Philosophy

Chairperson: Jay Ciaffa
Director of the Philosophy Graduate Program: Danielle Layne
Professors: M. AlfinoK. Besmer, P. Burke, D. CalhounB. Clayton, B. Henning, T. Jeannot, D. Kries, W. Pomerleau, E. Schmidt, M. Tkacz, R.M. Volbrecht (Emeritus) 
Associate Professors: D. Bradley J. Ciaffa, T. Clancy, S.J.T. Di MariaD. LayneC. Lassiter, Q. Liu, E. Maccarone, J. Wagner
Assistant Professors: M. Howard, T. Tritten, M. TurnbullT. Weidel

The department offers one major and one minor:

Bachelor of Arts, Philosophy major (optional Kossel concentration)
Minor in Philosophy

Philosophy has played a central role in Jesuit education since its inception, a tradition that is reflected by the place of philosophy in the Gonzaga University Core curriculum. Philosophy courses included as part of the University Core curriculum for all undergraduate programs aid students in developing skills of thought and logical analysis (PHIL 101), introduce students to sustained reflection on basic questions of human nature and personhood (PHIL 201), and examine the practical and theoretical considerations relevant to human morality and value (PHIL 301). The department offers 400-level philosophy courses on a wide variety of topics, which serve to integrate work in the University Core curriculum, and to encourage students to reflect on their future roles in the world.

The Philosophy Department also offers courses leading to the Bachelor of Arts degree with a major or minor in philosophy. Beyond the philosophy courses that fulfill the University Core (101, 201, 301, 432), students must complete an additional 9 credits of upper-division course work for a Philosophy Minor, and an additional 24 credits for a Philosophy Major. The major includes a 3-course sequence in the history of philosophy; topical seminars that focus on philosophical research, discussion, and writing; and a broad range of 400-level electives, which allows students to develop a program of studies tailored to their own interests. Each student is required to take at least one course in contemporary philosophy, and one course in ethics or political philosophy. Majors must take at least two philosophy seminars and minors must take at least one. These seminars are identified by their numbers (PHIL 400-430) and they will all carry a Writing Enriched designation, which fulfills a requirement of the University Core curriculum.

Students may also earn a Philosophy Major by completing the department's Kossel Concentration in Philosophical Studies. The Kossel Concentration follows the course of studies established for the training of college seminarians by the Program of Priestly Formation of the United States Conference of Catholic Bishops. The goal of the Kossel Concentration, as stated in the Program, is for students (1) to organize and synthesize their study of the liberal arts through the study of philosophy and (2) to prepare for the study of theology in the post-baccalaureate seminary. Although specifically designed for the students of Bishop White Seminary, the Kossel Concentration is open to all Gonzaga students. The curricular requirements for the Kossel Concentration include all of the requirements of the regular Philosophy Major, but students in the Kossel Concentration must devote their elective courses to traditional areas of Catholic philosophy. They must also complete extra courses in Latin. The Kossel Concentration is named after the late Clifford Kossel, S.J., who taught philosophy at Gonzaga for most of his adult life.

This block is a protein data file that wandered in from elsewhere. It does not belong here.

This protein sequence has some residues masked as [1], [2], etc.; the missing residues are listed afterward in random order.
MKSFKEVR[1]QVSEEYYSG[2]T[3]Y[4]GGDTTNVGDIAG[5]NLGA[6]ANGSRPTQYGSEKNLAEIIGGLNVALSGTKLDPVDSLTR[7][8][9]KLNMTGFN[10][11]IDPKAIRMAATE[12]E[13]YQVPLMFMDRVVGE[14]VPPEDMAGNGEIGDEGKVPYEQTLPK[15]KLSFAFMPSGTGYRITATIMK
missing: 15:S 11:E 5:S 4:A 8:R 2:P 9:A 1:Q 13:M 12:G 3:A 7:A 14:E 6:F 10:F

An undergraduate Major in Philosophy is useful preparation for a variety of careers. The focus on logic, argumentation, and moral theory is valuable to students with career plans in law. Students with interests in business, public policy, or government service can benefit from the many courses which provide reflective analysis on the ways in which political, moral, and social values are embedded in social institutions. A degree in philosophy can be valuable when applying to a variety of professional schools which actively look for liberal arts majors and to employers who do the same.

B.A. Major in Philosophy: 36 Credits

Lower Division
PHIL 101 Reasoning 3 credits
PHIL 201 Philosophy of Human Nature 3 credits
Upper Division
PHIL 301 Ethics 3 credits
PHIL 305 History of Ancient Philosophy 3 credits
PHIL 310 History of Medieval Philosophy 3 credits
PHIL 320 History of Modern Philosophy 3 credits
PHIL 400-430 Philosophy Seminar 6 credits
PHIL 400 level elective courses 9 credits
PHIL 432 Core Integration Seminar 3 credits
PHIL 499 Senior Exit Requirement
0 credits
One Seminar/elective course must be in Contemporary Philosophy:  
PHIL 404 Philosophy of Science
PHIL 406 Philosophy of Mind
PHIL 411 Philosophy of Language
PHIL 416 Marxism
PHIL 418 Special Topics Contemporary Seminar
 
PHIL 421 American Philosophy
PHIL 422 Postmodern Thought
PHIL 423 Process Philosophy
PHIL 425 Phenomenology
PHIL 427 Major Figures and Movements
PHIL 428 Philosophical Hermeneutics